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Illinois Wholesale Cash Register, Inc. v. PCG Trading

November 13, 2008


The opinion of the court was delivered by: John F. Grady, United States District Judge


Before the court is defendant's motion to dismiss the complaint for lack of subject matter jurisdiction. For the reasons explained below, the motion is denied.


Plaintiff Illinois Wholesale Cash Register, Inc. ("Illinois Wholesale"), an Illinois citizen, brought this action for breach of contract against defendant PCG Trading, doing business as Converge ("Converge"). Converge is a single-member limited liability company, and its member is a Delaware corporation with a principal place of business in Massachusetts. (Supplemental Decl. of Frank Cavallaro ¶¶ 3-4.)

The following facts are drawn from the complaint. Illinois Wholesale is engaged in the purchase and sale of electronic cash register systems and components. Converge is an independent distributor of electronic components, computer products, and networking equipment. In April 2006, defendant contacted plaintiff by telephone and written solicitation to advertise approximately 605 units of a particular cash register (NCR Model 5964-7602N 15-inch color touchscreen) it was selling. "Negotiations culminated in Plaintiff issuing to Defendant a Purchase Order #20046-D, dated May 4, 2006, for 600 of [the cash registers] at approximately $225.00 each and shipping to Plaintiff in Illinois at approximately $1,500.00." (First Am. Compl. ¶ 7.) Purchase Order 20046-D is attached to the complaint as Exhibit 1. The complaint further alleges: "During negotiations, Plaintiff issued several revised Purchase Orders, including #20046-A through #20046-C, with #20046-C indicating that 604 of the [registers] were being sold. However, the final and only applicable Purchase Order in question herein is #20046-D for 600 of the [registers]." (Id. ¶ 7 n.1.)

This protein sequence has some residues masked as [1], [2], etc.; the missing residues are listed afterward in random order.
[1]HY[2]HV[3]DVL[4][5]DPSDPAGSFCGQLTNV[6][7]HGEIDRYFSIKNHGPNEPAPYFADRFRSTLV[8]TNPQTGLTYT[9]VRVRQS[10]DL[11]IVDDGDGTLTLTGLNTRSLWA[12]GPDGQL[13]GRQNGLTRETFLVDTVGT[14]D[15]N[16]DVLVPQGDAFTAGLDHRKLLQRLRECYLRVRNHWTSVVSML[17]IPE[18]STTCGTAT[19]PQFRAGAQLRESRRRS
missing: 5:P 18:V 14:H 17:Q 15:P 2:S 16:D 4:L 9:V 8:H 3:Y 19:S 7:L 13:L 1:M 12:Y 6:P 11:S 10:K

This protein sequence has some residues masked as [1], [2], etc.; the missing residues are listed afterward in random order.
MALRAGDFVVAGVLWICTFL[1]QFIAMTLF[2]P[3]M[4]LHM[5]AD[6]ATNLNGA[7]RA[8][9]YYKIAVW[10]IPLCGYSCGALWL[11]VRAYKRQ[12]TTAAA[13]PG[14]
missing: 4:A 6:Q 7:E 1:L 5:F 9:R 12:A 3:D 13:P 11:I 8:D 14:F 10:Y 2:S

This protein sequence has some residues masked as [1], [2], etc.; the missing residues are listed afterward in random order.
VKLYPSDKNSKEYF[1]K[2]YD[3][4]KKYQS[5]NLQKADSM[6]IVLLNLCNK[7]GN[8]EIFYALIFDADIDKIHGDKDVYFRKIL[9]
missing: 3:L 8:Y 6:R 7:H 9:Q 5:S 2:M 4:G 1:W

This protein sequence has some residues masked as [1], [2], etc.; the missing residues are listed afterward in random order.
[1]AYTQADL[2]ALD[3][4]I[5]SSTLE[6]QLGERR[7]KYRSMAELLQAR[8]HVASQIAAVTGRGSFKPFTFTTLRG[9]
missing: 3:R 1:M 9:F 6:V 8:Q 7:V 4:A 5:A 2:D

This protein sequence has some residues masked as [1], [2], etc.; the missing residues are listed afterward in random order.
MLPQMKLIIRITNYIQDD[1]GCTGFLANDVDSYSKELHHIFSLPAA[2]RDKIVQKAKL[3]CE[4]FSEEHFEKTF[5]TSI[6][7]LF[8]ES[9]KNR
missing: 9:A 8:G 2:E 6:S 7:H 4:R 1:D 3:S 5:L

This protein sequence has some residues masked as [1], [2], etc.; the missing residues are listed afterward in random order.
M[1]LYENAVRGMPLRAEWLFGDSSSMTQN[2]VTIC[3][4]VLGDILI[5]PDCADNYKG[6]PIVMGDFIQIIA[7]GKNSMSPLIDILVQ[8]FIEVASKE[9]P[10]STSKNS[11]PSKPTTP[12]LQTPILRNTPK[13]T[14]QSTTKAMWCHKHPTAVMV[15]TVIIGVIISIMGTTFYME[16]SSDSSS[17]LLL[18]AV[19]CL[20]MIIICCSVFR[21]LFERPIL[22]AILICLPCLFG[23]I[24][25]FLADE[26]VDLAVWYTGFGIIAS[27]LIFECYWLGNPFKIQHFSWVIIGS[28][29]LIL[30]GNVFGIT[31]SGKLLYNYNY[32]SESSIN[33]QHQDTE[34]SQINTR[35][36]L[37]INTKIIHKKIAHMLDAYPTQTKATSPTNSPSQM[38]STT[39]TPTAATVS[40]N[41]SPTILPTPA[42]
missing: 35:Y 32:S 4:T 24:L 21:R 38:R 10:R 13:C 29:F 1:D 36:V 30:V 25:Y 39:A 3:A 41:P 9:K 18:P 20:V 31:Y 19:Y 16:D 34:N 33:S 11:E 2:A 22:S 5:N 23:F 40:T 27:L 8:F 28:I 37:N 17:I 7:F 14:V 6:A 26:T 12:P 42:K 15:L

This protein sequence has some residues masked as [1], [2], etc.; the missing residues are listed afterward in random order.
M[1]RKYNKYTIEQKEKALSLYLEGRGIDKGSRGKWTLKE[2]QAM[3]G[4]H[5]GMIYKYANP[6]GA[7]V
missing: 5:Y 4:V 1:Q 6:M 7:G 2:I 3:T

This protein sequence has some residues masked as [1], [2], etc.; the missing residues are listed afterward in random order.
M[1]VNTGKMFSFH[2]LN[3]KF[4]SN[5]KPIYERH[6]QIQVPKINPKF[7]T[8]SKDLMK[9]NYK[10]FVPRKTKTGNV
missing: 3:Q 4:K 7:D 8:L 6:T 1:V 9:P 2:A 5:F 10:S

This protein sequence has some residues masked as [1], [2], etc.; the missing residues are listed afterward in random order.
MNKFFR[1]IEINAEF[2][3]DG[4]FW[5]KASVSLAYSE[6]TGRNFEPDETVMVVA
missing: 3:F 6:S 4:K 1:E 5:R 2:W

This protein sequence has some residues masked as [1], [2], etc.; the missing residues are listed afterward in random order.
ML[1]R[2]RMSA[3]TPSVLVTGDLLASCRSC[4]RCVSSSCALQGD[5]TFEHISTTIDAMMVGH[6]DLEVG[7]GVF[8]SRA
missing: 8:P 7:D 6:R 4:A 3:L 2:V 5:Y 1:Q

At the time it sold the registers to plaintiff, defendant knew that plaintiff intended to resell them for a profit. Plaintiff alleges that implied in the parties' contract was defendant's representation that it possessed good and marketable title to the registers.

Before shipping the registers, defendant required that plaintiff pay $137,400, the total amount due, by wire transfer. Plaintiff transferred the payment on or about May 5, 2006.

Thereafter, on or about May 11, 2006, plaintiff received 600 registers from defendant. Because plaintiff did not receive all 604 registers that defendant initially offered, defendant gave plaintiff a credit of $675 to be applied to future purchases.

From May 2006 through November 15, 2007, plaintiff offered the registers for sale to its customers for approximately $385 each. On November 15, 2007, NCR Corporation ("NCR"), which is the manufacturer of the registers, notified plaintiff and at least one of plaintiff's customers (to which plaintiff had sold several of the registers) that several of the registers allegedly had been stolen from NCR several years prior. Plaintiff then obtained the serial numbers of the allegedly stolen registers, compared the numbers with those remaining in the inventory purchased from defendant, and determined that about 302 of the remaining registers in its possession were allegedly stolen.

Plaintiff then filed this action against defendant, claiming breach of the implied warranty of title. According to plaintiff, it has sustained damages in excess of $116,270 exclusive of interest and costs, "including, but not limited to, the cost of the goods, since NCR wants the [registers] returned, lost profits and damage to its reputation in the marketplace." (First Am. Compl. ¶ 13.)

Defendant now moves to dismiss the complaint.


Federal Rule of Civil Procedure 12(b)(1) provides for dismissal of an action for lack of subject matter jurisdiction. When subject matter jurisdiction is not evident on the face of a complaint, "the motion to dismiss pursuant to Rule 12(b)(1) would be analyzed as any other motion to dismiss, by assuming for purposes of the motion that the allegations in the complaint are true." United Phosphorus, Ltd. v. Angus Chem. Co., 322 F.3d 942, 946 (7th Cir. 2003). However, as here, "if the complaint is formally sufficient but the contention is that there is in fact no subject matter jurisdiction, the movant may use affidavits and other material to support the motion." Id. We are free to weigh the evidence to determine whether jurisdiction has been established. See id.

Jurisdiction based on diversity exists if the amount in controversy exceeds $75,000 and the suit is between citizens of different states. 28 U.S.C. ยง 1332(a)(1). There is no dispute that the parties are of diverse ...

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